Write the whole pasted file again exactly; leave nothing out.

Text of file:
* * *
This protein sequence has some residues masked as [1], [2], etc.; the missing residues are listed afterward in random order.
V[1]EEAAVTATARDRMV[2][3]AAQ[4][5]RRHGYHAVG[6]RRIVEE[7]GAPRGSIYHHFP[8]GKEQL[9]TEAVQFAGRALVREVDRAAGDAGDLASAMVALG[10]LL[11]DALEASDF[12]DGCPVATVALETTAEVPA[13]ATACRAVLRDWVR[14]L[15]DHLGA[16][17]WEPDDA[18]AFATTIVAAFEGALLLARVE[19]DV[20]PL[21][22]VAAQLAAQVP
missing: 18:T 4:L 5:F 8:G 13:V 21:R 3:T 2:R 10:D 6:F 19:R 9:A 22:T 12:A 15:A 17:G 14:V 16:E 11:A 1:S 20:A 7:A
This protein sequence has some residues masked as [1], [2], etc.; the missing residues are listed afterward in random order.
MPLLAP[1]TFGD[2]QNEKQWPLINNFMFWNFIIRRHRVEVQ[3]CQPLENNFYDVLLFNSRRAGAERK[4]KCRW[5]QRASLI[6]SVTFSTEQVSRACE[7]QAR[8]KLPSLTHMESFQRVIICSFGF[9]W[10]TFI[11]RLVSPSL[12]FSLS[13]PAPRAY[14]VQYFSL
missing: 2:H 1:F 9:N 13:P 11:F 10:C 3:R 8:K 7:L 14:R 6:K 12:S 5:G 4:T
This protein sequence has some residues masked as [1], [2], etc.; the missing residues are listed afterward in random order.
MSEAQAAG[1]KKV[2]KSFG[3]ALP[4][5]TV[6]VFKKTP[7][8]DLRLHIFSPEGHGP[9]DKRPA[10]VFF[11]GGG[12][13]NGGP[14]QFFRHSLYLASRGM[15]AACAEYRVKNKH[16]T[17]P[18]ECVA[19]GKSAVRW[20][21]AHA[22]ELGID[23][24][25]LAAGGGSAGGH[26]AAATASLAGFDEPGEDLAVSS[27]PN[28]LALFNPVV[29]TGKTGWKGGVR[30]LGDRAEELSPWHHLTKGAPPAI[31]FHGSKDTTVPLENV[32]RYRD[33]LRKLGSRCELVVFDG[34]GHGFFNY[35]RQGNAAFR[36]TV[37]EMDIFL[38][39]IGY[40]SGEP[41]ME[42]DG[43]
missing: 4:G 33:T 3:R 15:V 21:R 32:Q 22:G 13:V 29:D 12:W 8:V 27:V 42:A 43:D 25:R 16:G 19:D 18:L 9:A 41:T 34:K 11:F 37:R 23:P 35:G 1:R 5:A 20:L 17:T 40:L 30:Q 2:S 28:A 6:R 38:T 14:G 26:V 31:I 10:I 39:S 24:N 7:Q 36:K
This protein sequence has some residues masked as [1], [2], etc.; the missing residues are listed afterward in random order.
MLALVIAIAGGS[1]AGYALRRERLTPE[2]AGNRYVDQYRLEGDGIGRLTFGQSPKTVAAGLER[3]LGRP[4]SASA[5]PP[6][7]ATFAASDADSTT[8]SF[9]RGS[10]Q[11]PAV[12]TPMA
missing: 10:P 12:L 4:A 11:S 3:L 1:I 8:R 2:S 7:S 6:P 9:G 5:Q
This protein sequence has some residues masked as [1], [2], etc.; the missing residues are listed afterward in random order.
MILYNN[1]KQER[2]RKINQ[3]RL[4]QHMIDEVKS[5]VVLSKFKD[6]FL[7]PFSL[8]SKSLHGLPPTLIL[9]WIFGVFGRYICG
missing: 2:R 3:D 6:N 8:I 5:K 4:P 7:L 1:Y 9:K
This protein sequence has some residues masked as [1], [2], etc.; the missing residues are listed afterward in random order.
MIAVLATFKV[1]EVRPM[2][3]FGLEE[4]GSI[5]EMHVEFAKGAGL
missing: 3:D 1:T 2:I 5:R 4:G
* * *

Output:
This protein sequence has some residues masked as [1], [2], etc.; the missing residues are listed afterward in random order.
V[1]EEAAVTATARDRMV[2][3]AAQ[4][5]RRHGYHAVG[6]RRIVEE[7]GAPRGSIYHHFP[8]GKEQL[9]TEAVQFAGRALVREVDRAAGDAGDLASAMVALG[10]LL[11]DALEASDF[12]DGCPVATVALETTAEVPA[13]ATACRAVLRDWVR[14]L[15]DHLGA[16][17]WEPDDA[18]AFATTIVAAFEGALLLARVE[19]DV[20]PL[21][22]VAAQLAAQVP
missing: 18:T 4:L 5:F 8:G 13:V 21:R 3:T 2:R 10:D 6:F 19:R 9:A 22:T 12:A 15:A 17:G 14:V 16:E 11:A 1:S 20:A 7:A
This protein sequence has some residues masked as [1], [2], etc.; the missing residues are listed afterward in random order.
MPLLAP[1]TFGD[2]QNEKQWPLINNFMFWNFIIRRHRVEVQ[3]CQPLENNFYDVLLFNSRRAGAERK[4]KCRW[5]QRASLI[6]SVTFSTEQVSRACE[7]QAR[8]KLPSLTHMESFQRVIICSFGF[9]W[10]TFI[11]RLVSPSL[12]FSLS[13]PAPRAY[14]VQYFSL
missing: 2:H 1:F 9:N 13:P 11:F 10:C 3:R 8:K 7:L 14:R 6:K 12:S 5:G 4:T
This protein sequence has some residues masked as [1], [2], etc.; the missing residues are listed afterward in random order.
MSEAQAAG[1]KKV[2]KSFG[3]ALP[4][5]TV[6]VFKKTP[7][8]DLRLHIFSPEGHGP[9]DKRPA[10]VFF[11]GGG[12][13]NGGP[14]QFFRHSLYLASRGM[15]AACAEYRVKNKH[16]T[17]P[18]ECVA[19]GKSAVRW[20][21]AHA[22]ELGID[23][24][25]LAAGGGSAGGH[26]AAATASLAGFDEPGEDLAVSS[27]PN[28]LALFNPVV[29]TGKTGWKGGVR[30]LGDRAEELSPWHHLTKGAPPAI[31]FHGSKDTTVPLENV[32]RYRD[33]LRKLGSRCELVVFDG[34]GHGFFNY[35]RQGNAAFR[36]TV[37]EMDIFL[38][39]IGY[40]SGEP[41]ME[42]DG[43]
missing: 4:G 33:T 3:R 15:V 21:R 32:Q 22:G 13:V 29:D 12:W 8:V 27:V 42:A 43:D 25:R 16:G 19:D 18:L 9:A 41:T 34:K 11:F 37:R 23:P 35:G 1:R 5:A 20:L 17:T 40:L 30:Q 2:S 28:A 6:R 38:T 14:G 26:V 31:I 10:I 39:S 24:N 7:Q 36:K
This protein sequence has some residues masked as [1], [2], etc.; the missing residues are listed afterward in random order.
MLALVIAIAGGS[1]AGYALRRERLTPE[2]AGNRYVDQYRLEGDGIGRLTFGQSPKTVAAGLER[3]LGRP[4]SASA[5]PP[6][7]ATFAASDADSTT[8]SF[9]RGS[10]Q[11]PAV[12]TPMA
missing: 10:P 12:L 4:A 11:S 3:L 1:I 8:R 2:S 7:S 6:P 9:G 5:Q
This protein sequence has some residues masked as [1], [2], etc.; the missing residues are listed afterward in random order.
MILYNN[1]KQER[2]RKINQ[3]RL[4]QHMIDEVKS[5]VVLSKFKD[6]FL[7]PFSL[8]SKSLHGLPPTLIL[9]WIFGVFGRYICG
missing: 2:R 3:D 6:N 8:I 5:K 4:P 7:L 1:Y 9:K
This protein sequence has some residues masked as [1], [2], etc.; the missing residues are listed afterward in random order.
MIAVLATFKV[1]EVRPM[2][3]FGLEE[4]GSI[5]EMHVEFAKGAGL
missing: 3:D 1:T 2:I 5:R 4:G